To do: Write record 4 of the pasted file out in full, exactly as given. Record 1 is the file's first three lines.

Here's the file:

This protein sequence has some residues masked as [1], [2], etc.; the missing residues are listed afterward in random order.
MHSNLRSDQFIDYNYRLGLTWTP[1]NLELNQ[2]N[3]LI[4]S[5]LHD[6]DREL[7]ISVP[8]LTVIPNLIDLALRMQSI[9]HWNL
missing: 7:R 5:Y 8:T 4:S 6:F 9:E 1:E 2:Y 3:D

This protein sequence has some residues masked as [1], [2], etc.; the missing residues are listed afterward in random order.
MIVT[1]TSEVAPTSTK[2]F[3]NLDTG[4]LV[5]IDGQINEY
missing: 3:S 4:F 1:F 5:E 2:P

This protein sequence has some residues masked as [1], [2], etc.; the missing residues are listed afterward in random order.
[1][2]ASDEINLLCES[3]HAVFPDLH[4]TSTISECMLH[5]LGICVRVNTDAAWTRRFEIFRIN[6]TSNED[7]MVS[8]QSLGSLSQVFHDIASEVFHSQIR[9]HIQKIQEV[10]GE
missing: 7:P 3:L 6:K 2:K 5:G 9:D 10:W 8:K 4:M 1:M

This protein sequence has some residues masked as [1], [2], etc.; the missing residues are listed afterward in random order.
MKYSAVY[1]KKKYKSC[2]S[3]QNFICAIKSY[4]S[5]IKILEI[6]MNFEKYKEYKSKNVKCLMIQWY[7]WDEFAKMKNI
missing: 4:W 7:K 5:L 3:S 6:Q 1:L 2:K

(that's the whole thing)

This protein sequence has some residues masked as [1], [2], etc.; the missing residues are listed afterward in random order.
MKYSAVY[1]KKKYKSC[2]S[3]QNFICAIKSY[4]S[5]IKILEI[6]MNFEKYKEYKSKNVKCLMIQWY[7]WDEFAKMKNI
missing: 4:W 7:K 5:L 3:S 6:Q 1:L 2:K